The music rises as Tom steps away from the bar (without paying for his drink) and it sounds like a bit of period jazz orchestra.
As Tom enters the ladies room, camera movement and position continue to be essential. We see through his eyes as he comes in all ready for a tussle with Verna. All the pretty ladies in pastel rise and fly from the room as this predator invades their space. They regard him with annoyance, but they accept that he’s in charge. There is one shot of Tom walking in with the camera moving at the same rate, keeping a constant distance as Tom advances. The other shot is from Tom’s point of view, you see what he sees. Motion is constant and at the same speed for both cameras. The effect is kinetic. I know you can’t see the action on a podcast, but even just hearing the ‘whoosh’, the conversation with the bartender, the rising of the music and the bravado as Tom gets into the ladies room is worth it. Here it goes.
(BREAK to show the scene up to this point)
Now that Tom has reached Verna, the next chapter of this sequence can begin. Verna who is calmly applying makeup while seated in front of a large mirror. The camera settles behind Verna’s right shoulder with Tom sitting behind her left shoulder. We see her back, we see her front in the mirror, and we can see Tom’s front also reflected in the mirror. Plus, there is ANOTHER mirror that is behind them both. Funhouse, right? It seems complicated when you break it down, but the result is that they appear right next to each other in the frame. Because Tom is drunk and a little bit behind where Verna is seated, he comes across as somewhat out of focus.
The rat-a-tat dialog increases as Tom gets up to talk about intimidating Verna while trying to maximize his physical presence. She’s not impressed. Now we’re vacillating from a camera over Verna’s left shoulder, showing her front in the mirror and camera at approximately the same location, but aimed up at Tom who is now looming over Verna. Drunk Tom is getting more and more frustrated as Verna continues to blow him off (while also confirming his suspicions). But Verna can use Tom’s obvious attraction to her as leverage and he doesn’t want to admit that she has that leverage. So he puts his hands on her and yanks her out of the chair.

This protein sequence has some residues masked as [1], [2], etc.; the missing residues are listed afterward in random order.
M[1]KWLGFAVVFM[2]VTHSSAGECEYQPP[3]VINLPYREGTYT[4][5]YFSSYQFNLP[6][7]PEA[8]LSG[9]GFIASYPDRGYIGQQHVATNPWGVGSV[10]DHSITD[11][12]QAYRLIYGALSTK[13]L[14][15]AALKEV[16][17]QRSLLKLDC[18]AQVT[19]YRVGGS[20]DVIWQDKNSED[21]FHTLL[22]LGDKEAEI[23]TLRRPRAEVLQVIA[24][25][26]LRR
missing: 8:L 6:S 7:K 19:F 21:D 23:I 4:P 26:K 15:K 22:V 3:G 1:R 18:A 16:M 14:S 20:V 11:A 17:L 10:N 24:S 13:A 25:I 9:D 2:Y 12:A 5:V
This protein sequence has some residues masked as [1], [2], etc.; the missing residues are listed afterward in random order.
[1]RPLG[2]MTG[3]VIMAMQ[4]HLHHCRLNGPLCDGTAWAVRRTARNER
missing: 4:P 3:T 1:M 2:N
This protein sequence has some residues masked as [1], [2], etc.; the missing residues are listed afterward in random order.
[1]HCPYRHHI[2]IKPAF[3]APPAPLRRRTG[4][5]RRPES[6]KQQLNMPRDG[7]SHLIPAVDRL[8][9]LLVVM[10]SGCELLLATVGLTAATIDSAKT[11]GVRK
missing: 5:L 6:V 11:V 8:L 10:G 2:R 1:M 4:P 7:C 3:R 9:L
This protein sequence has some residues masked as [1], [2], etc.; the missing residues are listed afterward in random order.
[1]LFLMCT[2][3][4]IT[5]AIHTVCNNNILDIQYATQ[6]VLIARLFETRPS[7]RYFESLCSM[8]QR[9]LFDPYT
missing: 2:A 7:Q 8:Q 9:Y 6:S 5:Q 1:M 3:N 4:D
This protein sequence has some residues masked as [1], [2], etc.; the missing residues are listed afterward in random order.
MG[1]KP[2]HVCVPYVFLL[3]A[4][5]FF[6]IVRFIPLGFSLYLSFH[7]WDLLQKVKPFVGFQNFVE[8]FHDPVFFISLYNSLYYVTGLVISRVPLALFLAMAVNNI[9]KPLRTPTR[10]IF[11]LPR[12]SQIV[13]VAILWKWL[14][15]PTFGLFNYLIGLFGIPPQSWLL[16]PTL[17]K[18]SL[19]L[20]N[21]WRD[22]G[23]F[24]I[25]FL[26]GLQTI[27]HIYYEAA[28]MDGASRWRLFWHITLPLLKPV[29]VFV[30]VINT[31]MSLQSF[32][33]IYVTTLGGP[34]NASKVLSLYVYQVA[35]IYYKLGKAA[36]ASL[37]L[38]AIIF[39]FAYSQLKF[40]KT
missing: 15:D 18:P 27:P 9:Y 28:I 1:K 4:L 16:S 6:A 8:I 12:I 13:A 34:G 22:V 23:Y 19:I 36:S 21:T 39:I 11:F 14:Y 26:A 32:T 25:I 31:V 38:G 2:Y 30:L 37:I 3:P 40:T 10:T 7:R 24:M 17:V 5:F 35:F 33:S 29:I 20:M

This is some old-school, hard-boiled Humphrey Bogart type stuff. While he is basically assaulting her, Tom comes in for a kiss. Despite their having been lovers the night before, Verna hauls off at Tom with a substantial right hook to the jaw. He is thrown back and stumbles into a rolling makeup cart, spilling some of the contents. He then takes his whiskey glass and hurls it at Verna’s head, smashing the mirror as she ducks out of the way. She straightens up, grabs her mink and calmly walks toward Tom:
I suppose you think you’ve raised hell.
Tom drunkenly rotates his body to watch her leave. He is defeated in this encounter, but he has the style and audacity to try and claim victory anyway. The camera is now moving, following Verna out from a very low angle, putting her butt, well silhouetted by her slinky green dress, in the center of the frame. As she approaches the door, you can start to hear the party music again.
Tom steadies himself against a chair and the camera pulls away at the same speed it was moving to show Verna’s departure. I guess the view from her butt. Tom says:
Sister. When I’ve raised hell you’ll know it.
And he rubs his chin where she decked him.
What has this scene had such a profound effect on me? Is it my love of strong women? Is it the snappy dialog that is so close to being a parody without going too far? Is it the fact that Verna is Jewish? I don’t think I worried too much about who was Jewish in movies back then, but maybe. Like, I didn’t know that the Start Trek guys (Shatner and Nimoy) were both Jewish back in 1990.
Well, I think the moving cameras are a big part of the attraction. The way we have multiple angles following characters at the same speed may be filmmaking 101, but it really strikes me in its use here.
The whole thing is over in about three minutes.